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How to Save Network Traffic to Hard Disk with Capsa?

Why do we need to preserve packets to local?

We all know that packets never lie. Saving packets to local means we have preservation of evidence on the network. One basic mission of a network analyzer is to capture network packets and save them to disk. To help us understand easily, we can compare the network analyzer as a monitoring camera. A monitoring camera continuously records image 24 hours a day and stores the movie for a certain time span. When we need to check what really happened in the past, we just replay the movie and we figure all out.
Capsa is like a network monitoring camera which is able to capture packets traveling in and out of the network and save the packets to a hard disk as packet files. Capsa listens to your order to save captured packets to a single file or multiple files by your splitting settings. My network traffic is very heavy, I don’t think my hard disk has enough space to hold those files, you may wonder. Under such circumstance, we can use filters to help us capture packets we are just interested in.

When do we need to save packets to local?

•Monitor network activities such as downloading, using IM, sending Email
•Recording traffics when the network admin not around. We can check last night’s network health status the second morning
•A network problem can’t be solved. We can save traffics to a packet file and turn to other technicians for help.

How to save packets to hard disk?

Finally let’s see how to save network packets to a hard disk. There are just a few simple steps of settings to accomplish this. But please make sure you have enough space to store those files on your hard disk.
1. Click the Packet Storage icon (figure below) on the Ribbon to open the Analysis Profile Options dialog box.

2. This is the Packet Storage page of the Analysis Profile Options. Check the Enable auto packet saving box in the Save to Disk group.

Now, we will go through the options one by one:
2.1 Limit each packet to: If this box checked, only the first configured number of bytes of a packet will be saved. The excessive bytes will be discarded.
2.2 Single file: We should enable this option if we just need to store the packets to one packet file.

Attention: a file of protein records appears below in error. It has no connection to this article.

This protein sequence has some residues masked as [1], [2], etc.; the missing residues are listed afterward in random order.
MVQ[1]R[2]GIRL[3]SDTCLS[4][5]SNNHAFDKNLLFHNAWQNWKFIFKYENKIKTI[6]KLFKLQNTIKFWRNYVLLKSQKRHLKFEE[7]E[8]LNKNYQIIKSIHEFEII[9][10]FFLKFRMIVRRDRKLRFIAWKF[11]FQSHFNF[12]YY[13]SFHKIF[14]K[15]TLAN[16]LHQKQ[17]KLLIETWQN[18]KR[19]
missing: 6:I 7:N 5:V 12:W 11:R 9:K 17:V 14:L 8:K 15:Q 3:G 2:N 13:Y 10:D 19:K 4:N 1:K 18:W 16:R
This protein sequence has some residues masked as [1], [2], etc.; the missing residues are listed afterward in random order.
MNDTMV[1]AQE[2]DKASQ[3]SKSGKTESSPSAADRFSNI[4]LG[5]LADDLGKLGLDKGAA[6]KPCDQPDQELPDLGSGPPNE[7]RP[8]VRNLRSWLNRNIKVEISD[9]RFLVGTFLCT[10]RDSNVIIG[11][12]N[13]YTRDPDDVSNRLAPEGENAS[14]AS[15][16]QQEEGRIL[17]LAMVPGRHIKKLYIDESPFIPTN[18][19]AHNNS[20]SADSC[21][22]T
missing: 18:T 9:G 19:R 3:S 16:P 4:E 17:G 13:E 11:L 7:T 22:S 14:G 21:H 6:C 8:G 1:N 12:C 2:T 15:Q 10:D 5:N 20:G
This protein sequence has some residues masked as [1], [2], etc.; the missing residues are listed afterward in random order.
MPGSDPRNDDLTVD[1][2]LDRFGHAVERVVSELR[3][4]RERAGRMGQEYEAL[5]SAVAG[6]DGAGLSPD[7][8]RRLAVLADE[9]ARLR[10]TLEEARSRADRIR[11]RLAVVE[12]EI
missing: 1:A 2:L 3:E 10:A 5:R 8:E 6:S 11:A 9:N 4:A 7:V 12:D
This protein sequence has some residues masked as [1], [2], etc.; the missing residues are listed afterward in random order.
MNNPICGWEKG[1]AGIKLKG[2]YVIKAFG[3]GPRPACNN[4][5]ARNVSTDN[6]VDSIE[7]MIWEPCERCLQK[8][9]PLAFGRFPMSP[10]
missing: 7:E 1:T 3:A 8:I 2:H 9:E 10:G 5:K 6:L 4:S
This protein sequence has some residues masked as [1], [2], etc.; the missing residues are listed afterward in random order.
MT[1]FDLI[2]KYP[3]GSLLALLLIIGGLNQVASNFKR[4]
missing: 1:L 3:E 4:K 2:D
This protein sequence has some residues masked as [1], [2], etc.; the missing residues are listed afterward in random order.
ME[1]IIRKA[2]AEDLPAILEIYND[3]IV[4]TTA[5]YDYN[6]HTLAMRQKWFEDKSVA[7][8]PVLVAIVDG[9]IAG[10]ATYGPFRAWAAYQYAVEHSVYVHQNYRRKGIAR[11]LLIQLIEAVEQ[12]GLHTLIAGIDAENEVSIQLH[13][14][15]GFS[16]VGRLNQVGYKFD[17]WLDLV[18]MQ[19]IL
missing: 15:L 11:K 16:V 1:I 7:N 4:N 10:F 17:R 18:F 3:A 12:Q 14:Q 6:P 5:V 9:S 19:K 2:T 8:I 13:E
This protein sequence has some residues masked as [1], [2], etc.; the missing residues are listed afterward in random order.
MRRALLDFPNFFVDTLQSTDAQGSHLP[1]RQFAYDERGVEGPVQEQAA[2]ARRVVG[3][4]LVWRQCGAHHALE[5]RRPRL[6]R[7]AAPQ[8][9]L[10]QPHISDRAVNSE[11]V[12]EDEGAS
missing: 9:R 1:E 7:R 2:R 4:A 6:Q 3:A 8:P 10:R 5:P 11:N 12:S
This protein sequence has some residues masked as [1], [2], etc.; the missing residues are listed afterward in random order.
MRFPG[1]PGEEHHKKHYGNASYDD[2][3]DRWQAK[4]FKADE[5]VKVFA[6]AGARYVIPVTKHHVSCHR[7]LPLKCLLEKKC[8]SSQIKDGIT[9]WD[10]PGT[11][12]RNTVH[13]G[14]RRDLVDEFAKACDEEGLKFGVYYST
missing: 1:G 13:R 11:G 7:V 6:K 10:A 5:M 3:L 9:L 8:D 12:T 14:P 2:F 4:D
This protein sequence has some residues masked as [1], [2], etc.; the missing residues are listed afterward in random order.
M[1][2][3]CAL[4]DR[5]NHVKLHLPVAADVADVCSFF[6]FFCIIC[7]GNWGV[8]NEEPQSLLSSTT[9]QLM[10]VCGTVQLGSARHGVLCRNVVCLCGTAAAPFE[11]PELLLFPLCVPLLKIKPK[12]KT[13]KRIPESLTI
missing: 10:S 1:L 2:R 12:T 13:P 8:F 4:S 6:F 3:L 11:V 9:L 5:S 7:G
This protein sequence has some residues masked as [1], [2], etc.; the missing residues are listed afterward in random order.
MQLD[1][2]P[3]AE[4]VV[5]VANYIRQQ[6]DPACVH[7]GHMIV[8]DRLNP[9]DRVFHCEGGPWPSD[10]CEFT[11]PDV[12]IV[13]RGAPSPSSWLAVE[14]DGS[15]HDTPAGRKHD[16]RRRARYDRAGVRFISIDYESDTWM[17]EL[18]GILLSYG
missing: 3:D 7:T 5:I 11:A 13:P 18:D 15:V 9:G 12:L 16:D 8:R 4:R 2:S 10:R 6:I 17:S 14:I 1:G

2.3 Multiple files: We should use this one when we need to capture packets for a long time. Capsa will split packets into multiple files according to the setting rules. It’s more useful for later analysis and traffic management. For example, we split packets by a time span of 24 hours. We only need to replay and analyze the packet file of that day which makes us focus on that traffic and make it easily to troubleshoot the network problems.
2.3.1 Save into folder: To choose a folder to store the packet files.
2.3.2 Prefix name: To set the file prefix for the packet files. We can click the ? button to see how the file names will be generated (figure below).

2.3.3 Split file every: Set the conditions for how to separate files. There are two conditions, by time or by file size. You can decide which one to choose by your certain network environment.
2.3.4 Keep all files/Keep the latest: If we choose to keep the latest number files, only the latest number of files will be kept and the older files will be deleted. To choose this option, we can save the space to store the packets files. Also the files exceed a long time are useless anymore.
When we need go back to pinpoint a network problem happened in the past, we just choose the interested packet files in the replay functionality of Capsa to reproduce the scenario of that time.

  1. Jennifer sniffer
    May 10th, 2010 at 21:19 | #1

    Well developed artricle, and it is really helpful when I need to check out the problems happend when I’m not there.

  2. May 12th, 2010 at 02:31 | #2

    My cousin recommended this blog and she was totally right keep up the fantastic work!

  3. May 2nd, 2011 at 11:23 | #3

    Nice work. I’ll have to try out Capsa next time I want to transfer a bunch of packets to disk.

  4. May 19th, 2011 at 00:23 | #4

    Well written article you have there. It can be understood very easily.

    Thank you for sharing this info! This will really be of great assistance to me and to a few people I know.


  5. May 31st, 2011 at 01:14 | #5


  6. January 25th, 2012 at 15:56 | #6

    This reminds me when I was training to be a CNE and ECNE. Good written tutorial by the way.

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